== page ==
by Barry Tebb

It brings to mind Swift leaving a fortune to Dublin

‘For the founding of a lunatic asylum; no place needs it more’.

The breathing beauty of the moors and cheap accommodation

Drew me but the total barbarity of the town stopped me from

Writing a single line: from the hideous facade of its railway

Station; Betjeman must have been drunk or mad to praise it -

To that lump of stone on Castle Hill; her savage spirit broods.

I remember trying to teach there, at Bradley, where the head

Was some kind of ex-P.T. teacher, who thought poetry something

You did to children and his workaholic jackass deputy, obsessed

With practical science and lesson preparation and team teaching

And everything on, above and beneath the earth except ‘The Education

Of the Poetic Spirit’ and without that and as an example of what

Pound meant about how a country treats its poets "is a measure

Of its civilisation". I once had a holiday job in a mill and the

Nightwatchman’s killer alsatian had more civilisation than

Huddersfield’s Deputy Direction of Education.

For a while I was granted temporary asylum at Royds Hall -

At least some of the staff there had socialism if not art -

But soon it was spoilt for everyone when Jenks came to head

English, sweating for his OU degree and making us all suffer,

The kids hating his sarcasm and the staff his vaulting ambition

And I was the only one not afraid of him. His Achilles’ heel was

Culture; he was a yob through and through; and the Head said to me

"I’ve had enough of him throwing his weight around, if it comes

To a showdown I’ll back you against him any day" but he got

The degree and the job and the dollars; my old T.C. took him

But that was typical, after Roy Rich went came a fat appointee

Who had written nothing and knew nothing but knew everyone on

The appointing committee.

Everyday I was in Huddersfield I thought I was in hell and

Sartre was right and so was Jonson; "Hell’s a grammar school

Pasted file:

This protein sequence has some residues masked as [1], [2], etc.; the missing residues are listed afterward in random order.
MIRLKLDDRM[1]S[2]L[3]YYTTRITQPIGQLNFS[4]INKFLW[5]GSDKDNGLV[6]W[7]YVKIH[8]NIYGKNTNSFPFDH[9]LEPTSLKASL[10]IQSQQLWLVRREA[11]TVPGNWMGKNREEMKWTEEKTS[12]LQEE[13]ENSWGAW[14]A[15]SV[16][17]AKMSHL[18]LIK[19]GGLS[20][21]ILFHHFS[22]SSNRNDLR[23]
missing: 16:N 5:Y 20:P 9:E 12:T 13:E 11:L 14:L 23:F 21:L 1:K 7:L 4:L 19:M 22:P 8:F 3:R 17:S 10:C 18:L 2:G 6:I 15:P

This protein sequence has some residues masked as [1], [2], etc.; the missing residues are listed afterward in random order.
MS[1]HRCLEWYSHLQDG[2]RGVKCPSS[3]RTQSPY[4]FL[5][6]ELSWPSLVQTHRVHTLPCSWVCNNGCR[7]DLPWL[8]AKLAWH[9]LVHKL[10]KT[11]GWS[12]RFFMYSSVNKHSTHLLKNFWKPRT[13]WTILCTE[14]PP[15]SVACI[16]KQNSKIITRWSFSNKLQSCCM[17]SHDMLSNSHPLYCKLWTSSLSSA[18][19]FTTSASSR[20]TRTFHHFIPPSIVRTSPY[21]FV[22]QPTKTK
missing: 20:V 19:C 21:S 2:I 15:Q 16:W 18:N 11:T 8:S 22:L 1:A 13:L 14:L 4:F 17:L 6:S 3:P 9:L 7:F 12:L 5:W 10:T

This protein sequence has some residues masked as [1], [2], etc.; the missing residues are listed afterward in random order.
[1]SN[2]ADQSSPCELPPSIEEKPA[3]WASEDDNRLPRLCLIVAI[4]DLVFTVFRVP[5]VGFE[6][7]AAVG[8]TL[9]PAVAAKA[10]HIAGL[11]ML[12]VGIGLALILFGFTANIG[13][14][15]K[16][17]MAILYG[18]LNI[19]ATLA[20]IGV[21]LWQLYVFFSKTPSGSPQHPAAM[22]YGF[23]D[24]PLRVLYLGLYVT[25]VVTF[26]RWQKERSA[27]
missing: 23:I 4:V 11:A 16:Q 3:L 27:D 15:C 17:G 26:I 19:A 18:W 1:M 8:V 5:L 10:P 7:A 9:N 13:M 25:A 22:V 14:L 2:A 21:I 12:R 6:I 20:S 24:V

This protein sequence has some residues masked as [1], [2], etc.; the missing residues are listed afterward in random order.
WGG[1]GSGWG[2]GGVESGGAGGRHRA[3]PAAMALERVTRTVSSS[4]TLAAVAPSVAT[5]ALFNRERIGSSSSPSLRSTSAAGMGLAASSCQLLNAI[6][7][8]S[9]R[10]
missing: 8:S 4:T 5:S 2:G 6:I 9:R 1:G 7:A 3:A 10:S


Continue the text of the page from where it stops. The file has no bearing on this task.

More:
To this"; too (Peter Porter I salute you!) and always I dreamed

Of Leeds and my beautiful gifted ten-year olds and Sheila, my

Genius-child-poet and a head who left me alone to teach poetry

And painting day in, day out and Dave Clark and Diane and I,

In the staffroom discussing phenomenology and daseinanalysis

Applied to Dewey’s theory of education and the essence of the

Forms in Plato and Plotinus and plaiting a rose in Sheila’s

Hair and Johns, the civilised HMI, asking for a copy of my poems

And Horovitz putting me in ‘Children of Albion’ and ‘The

Statesman’ giving me good reviews.

Decades later, in Byram Arcade, I am staring at the facade of

‘The Poetry Business’ and its proprietors sitting on the steps

Outside, trying to look civilised and their letter, "Your poetry

Is good but its not our kind" and I wondered what their kind was

And besides they’re not my kind of editor and I’m back in Leeds

With a letter from Seamus Heaney; thank you, Nobel Laureate, for

Liking ‘My Perfect Rose’ and yes, you’re right about my wanting

To get those New Generation Poets into my classroom at Wyther

Park and show them a thing or two and a phone call from

Horovitz who is my kind of editor still, after thirty years,

His mellifluous voice with its blend of an Oxford accent and

American High Camp, so warm and full of knowledge and above all

PASSIONATE ABOUT POETRY and I remember someone saying,

"If Oxford is the soul of England, Huddersfield is its arsehole".

Last updated May 02, 2015